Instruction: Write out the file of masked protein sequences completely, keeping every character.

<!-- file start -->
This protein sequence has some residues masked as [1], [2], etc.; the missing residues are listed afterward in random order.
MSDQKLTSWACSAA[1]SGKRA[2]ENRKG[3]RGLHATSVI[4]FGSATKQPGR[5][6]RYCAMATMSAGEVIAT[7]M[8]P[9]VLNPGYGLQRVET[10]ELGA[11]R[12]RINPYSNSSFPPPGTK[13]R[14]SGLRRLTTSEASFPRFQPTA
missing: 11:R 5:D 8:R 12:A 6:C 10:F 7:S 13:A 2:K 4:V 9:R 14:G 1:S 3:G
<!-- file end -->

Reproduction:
This protein sequence has some residues masked as [1], [2], etc.; the missing residues are listed afterward in random order.
MSDQKLTSWACSAA[1]SGKRA[2]ENRKG[3]RGLHATSVI[4]FGSATKQPGR[5][6]RYCAMATMSAGEVIAT[7]M[8]P[9]VLNPGYGLQRVET[10]ELGA[11]R[12]RINPYSNSSFPPPGTK[13]R[14]SGLRRLTTSEASFPRFQPTA
missing: 11:R 5:D 8:R 12:A 6:C 10:F 7:S 13:A 2:K 4:V 9:R 14:G 1:S 3:G